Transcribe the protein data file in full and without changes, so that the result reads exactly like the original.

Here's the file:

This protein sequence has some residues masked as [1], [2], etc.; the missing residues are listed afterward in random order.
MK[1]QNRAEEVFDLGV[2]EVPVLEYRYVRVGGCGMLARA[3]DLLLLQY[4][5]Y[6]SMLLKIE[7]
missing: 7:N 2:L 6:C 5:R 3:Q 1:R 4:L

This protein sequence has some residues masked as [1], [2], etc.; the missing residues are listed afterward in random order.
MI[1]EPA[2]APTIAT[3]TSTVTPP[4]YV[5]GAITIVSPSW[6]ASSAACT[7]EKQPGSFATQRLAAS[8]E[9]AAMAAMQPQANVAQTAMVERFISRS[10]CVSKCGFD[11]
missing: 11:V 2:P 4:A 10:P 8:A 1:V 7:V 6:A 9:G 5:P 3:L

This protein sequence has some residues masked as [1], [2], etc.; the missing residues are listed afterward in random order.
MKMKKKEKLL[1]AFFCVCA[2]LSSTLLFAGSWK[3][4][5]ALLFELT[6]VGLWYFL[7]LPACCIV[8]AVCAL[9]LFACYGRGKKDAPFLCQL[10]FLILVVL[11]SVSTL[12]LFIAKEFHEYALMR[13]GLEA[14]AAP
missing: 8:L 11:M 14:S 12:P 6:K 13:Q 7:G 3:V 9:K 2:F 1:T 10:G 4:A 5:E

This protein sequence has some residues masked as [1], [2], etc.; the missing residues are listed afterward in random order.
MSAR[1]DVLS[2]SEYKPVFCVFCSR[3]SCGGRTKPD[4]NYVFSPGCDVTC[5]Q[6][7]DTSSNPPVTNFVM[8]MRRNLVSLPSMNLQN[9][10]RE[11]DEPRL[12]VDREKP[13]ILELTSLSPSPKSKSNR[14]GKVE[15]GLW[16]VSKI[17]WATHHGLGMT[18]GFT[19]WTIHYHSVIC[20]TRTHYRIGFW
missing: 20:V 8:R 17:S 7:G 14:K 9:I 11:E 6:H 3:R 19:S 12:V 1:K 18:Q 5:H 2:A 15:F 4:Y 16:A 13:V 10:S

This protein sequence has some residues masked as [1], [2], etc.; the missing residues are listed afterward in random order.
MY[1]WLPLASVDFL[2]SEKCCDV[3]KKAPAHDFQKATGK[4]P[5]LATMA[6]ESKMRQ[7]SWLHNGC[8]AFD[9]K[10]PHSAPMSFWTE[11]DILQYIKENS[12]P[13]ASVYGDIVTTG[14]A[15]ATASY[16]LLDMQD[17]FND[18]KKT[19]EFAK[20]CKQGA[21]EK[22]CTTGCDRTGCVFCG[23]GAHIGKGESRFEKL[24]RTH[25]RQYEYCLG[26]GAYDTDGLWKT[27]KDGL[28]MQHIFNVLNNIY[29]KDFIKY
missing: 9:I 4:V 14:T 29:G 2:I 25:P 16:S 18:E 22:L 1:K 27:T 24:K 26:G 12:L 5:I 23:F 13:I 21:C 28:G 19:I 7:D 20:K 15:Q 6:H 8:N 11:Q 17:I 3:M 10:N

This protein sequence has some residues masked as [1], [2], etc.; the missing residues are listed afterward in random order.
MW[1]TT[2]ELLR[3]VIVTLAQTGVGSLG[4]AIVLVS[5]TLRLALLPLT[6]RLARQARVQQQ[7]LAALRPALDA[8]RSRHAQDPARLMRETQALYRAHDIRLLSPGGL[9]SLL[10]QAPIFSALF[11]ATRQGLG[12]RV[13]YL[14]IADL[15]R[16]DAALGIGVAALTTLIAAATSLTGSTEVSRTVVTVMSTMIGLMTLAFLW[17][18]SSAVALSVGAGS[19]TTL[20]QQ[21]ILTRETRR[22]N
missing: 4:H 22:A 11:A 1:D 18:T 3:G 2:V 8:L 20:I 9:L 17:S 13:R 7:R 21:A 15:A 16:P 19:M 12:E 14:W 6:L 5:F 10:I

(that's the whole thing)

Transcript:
This protein sequence has some residues masked as [1], [2], etc.; the missing residues are listed afterward in random order.
MK[1]QNRAEEVFDLGV[2]EVPVLEYRYVRVGGCGMLARA[3]DLLLLQY[4][5]Y[6]SMLLKIE[7]
missing: 7:N 2:L 6:C 5:R 3:Q 1:R 4:L

This protein sequence has some residues masked as [1], [2], etc.; the missing residues are listed afterward in random order.
MI[1]EPA[2]APTIAT[3]TSTVTPP[4]YV[5]GAITIVSPSW[6]ASSAACT[7]EKQPGSFATQRLAAS[8]E[9]AAMAAMQPQANVAQTAMVERFISRS[10]CVSKCGFD[11]
missing: 11:V 2:P 4:A 10:P 8:A 1:V 7:V 6:A 9:G 5:P 3:L

This protein sequence has some residues masked as [1], [2], etc.; the missing residues are listed afterward in random order.
MKMKKKEKLL[1]AFFCVCA[2]LSSTLLFAGSWK[3][4][5]ALLFELT[6]VGLWYFL[7]LPACCIV[8]AVCAL[9]LFACYGRGKKDAPFLCQL[10]FLILVVL[11]SVSTL[12]LFIAKEFHEYALMR[13]GLEA[14]AAP
missing: 8:L 11:M 14:S 12:P 6:K 13:Q 7:G 3:V 9:K 2:F 1:T 10:G 4:A 5:E

This protein sequence has some residues masked as [1], [2], etc.; the missing residues are listed afterward in random order.
MSAR[1]DVLS[2]SEYKPVFCVFCSR[3]SCGGRTKPD[4]NYVFSPGCDVTC[5]Q[6][7]DTSSNPPVTNFVM[8]MRRNLVSLPSMNLQN[9][10]RE[11]DEPRL[12]VDREKP[13]ILELTSLSPSPKSKSNR[14]GKVE[15]GLW[16]VSKI[17]WATHHGLGMT[18]GFT[19]WTIHYHSVIC[20]TRTHYRIGFW
missing: 20:V 8:R 17:S 7:G 14:K 9:I 11:E 6:H 3:R 19:S 12:V 1:K 18:Q 5:H 2:A 15:F 4:Y 16:A 13:V 10:S

This protein sequence has some residues masked as [1], [2], etc.; the missing residues are listed afterward in random order.
MY[1]WLPLASVDFL[2]SEKCCDV[3]KKAPAHDFQKATGK[4]P[5]LATMA[6]ESKMRQ[7]SWLHNGC[8]AFD[9]K[10]PHSAPMSFWTE[11]DILQYIKENS[12]P[13]ASVYGDIVTTG[14]A[15]ATASY[16]LLDMQD[17]FND[18]KKT[19]EFAK[20]CKQGA[21]EK[22]CTTGCDRTGCVFCG[23]GAHIGKGESRFEKL[24]RTH[25]RQYEYCLG[26]GAYDTDGLWKT[27]KDGL[28]MQHIFNVLNNIY[29]KDFIKY
missing: 9:I 4:V 14:T 29:G 2:I 25:P 16:S 18:E 22:L 1:K 27:T 24:K 26:G 12:L 5:I 23:F 13:I 21:C 28:G 19:I 7:D 20:K 15:Q 6:H 8:N 11:Q 17:I 3:M 10:N

This protein sequence has some residues masked as [1], [2], etc.; the missing residues are listed afterward in random order.
MW[1]TT[2]ELLR[3]VIVTLAQTGVGSLG[4]AIVLVS[5]TLRLALLPLT[6]RLARQARVQQQ[7]LAALRPALDA[8]RSRHAQDPARLMRETQALYRAHDIRLLSPGGL[9]SLL[10]QAPIFSALF[11]ATRQGLG[12]RV[13]YL[14]IADL[15]R[16]DAALGIGVAALTTLIAAATSLTGSTEVSRTVVTVMSTMIGLMTLAFLW[17][18]SSAVALSVGAGS[19]TTL[20]QQ[21]ILTRETRR[22]N
missing: 4:H 22:A 11:A 1:D 18:T 3:G 2:V 8:L 20:I 9:L 17:S 13:R 7:R 21:A 15:A 16:P 19:M 12:E 14:W 6:L 5:F 10:I